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Author (up) Barrette, T.P.; Pike, A.M. url  doi
  Title Closed-Course Human Factors Evaluation of Marking and Marker Visibility Type Journal Article
  Year 2019 Publication Transportation Research Record: Journal of the Transportation Research Board Abbreviated Journal Transportation Research Record  
  Volume 2673 Issue 10 Pages 840-849  
  Keywords Vision  
  Abstract Raised retroreflective pavement markers (RRPMs) are commonly used to provide nighttime delineation of roadways. Although RRPMs are visible during dry conditions, they provide their greatest benefit during wet-night conditions, when typical pavement markings become flooded and lose their retroreflectivite properties. Naturally, the retroreflectivity of RRPMs degrades over time as a result of traffic, ultraviolet light, precipitation, and roadway maintenance activities. Subsequently, it is necessary to examine the relationship between driver performance and the condition of the RRPMs. To assess visibility relative to RRPM condition, study participants rode in the passenger seat of a vehicle operated by a member of the research team, traveling at approximately 15 mph, for two laps around a closed course. Throughout each lap of the course, nine treatments consisting of RRPMs or preformed pavement marking tape of various retroreflectivity levels diverged from a center line to either the right or left. Participants indicated when they could tell which direction the treatment diverged, which was recorded using a GPS unit. A generalized linear model was estimated on a dataset constructed by pairing the observed distances from various treatments with demographic information about each participant. The analysis indicates the distance at which a particular treatment would be visible, which can then be converted to preview time to assess treatment adequacy for a variety of speeds. The RRPM treatments generally provided adequate preview time for older drivers based on the extant literature; however, the preformed pavement marking tape was less adequate at higher speeds and under overhead lighting.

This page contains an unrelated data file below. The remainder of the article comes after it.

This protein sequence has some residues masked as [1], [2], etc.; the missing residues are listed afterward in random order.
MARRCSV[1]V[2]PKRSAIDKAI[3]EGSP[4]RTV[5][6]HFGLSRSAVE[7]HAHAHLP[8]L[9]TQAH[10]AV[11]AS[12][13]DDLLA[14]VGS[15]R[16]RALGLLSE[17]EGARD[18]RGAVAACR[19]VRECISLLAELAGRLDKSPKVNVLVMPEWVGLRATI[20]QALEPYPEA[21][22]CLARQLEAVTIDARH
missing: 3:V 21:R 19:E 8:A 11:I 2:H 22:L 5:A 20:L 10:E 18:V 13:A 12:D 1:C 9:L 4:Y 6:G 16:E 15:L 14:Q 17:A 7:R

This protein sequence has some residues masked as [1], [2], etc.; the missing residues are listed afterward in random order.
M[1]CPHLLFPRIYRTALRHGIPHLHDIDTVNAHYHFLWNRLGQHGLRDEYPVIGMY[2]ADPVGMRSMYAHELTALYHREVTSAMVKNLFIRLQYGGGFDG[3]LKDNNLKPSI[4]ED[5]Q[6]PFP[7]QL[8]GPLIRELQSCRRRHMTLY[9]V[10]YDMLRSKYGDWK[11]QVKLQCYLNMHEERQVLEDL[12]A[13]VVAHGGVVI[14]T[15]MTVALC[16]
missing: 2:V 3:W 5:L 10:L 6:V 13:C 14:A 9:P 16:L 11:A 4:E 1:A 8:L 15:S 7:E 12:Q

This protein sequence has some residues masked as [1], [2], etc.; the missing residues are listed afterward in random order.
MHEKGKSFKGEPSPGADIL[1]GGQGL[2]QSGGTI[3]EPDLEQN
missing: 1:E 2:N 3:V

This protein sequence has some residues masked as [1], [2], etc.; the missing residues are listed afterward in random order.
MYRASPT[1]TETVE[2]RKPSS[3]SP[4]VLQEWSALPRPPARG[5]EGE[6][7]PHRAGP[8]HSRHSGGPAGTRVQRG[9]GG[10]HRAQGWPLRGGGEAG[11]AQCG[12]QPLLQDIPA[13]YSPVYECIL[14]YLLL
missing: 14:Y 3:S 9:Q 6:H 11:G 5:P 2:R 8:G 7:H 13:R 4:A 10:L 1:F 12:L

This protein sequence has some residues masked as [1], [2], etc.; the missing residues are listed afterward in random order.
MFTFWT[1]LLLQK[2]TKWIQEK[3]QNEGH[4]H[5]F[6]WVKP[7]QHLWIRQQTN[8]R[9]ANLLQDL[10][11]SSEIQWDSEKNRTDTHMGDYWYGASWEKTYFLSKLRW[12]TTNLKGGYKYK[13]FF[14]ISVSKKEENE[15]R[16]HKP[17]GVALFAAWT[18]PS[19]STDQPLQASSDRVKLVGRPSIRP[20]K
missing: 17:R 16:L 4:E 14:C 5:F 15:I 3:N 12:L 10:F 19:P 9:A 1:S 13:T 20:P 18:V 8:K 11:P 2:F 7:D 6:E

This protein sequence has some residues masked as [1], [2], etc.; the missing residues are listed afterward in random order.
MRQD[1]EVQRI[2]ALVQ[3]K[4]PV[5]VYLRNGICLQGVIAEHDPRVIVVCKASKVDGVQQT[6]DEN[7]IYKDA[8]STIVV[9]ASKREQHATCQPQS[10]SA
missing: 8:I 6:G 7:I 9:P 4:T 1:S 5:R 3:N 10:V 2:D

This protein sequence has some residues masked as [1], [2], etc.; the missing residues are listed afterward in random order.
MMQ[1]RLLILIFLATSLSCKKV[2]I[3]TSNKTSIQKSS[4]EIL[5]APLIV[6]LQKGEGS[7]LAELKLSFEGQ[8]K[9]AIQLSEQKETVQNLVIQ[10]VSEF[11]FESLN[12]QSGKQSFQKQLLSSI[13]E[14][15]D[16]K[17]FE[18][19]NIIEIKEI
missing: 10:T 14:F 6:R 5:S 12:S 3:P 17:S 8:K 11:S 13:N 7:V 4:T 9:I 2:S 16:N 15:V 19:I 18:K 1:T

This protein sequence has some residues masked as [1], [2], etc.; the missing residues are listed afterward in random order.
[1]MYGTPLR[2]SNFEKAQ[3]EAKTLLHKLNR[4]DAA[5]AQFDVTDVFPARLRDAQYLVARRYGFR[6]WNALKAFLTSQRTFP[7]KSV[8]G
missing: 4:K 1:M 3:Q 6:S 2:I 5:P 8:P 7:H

Corporate Author Thesis  
  Publisher Place of Publication Editor  
  Language Summary Language Original Title  
  Series Editor Series Title Abbreviated Series Title  
  Series Volume Series Issue Edition  
  ISSN 0361-1981 ISBN Medium  
  Area Expedition Conference  
  Notes Approved no  
  Call Number GFZ @ kyba @ Serial 2775  
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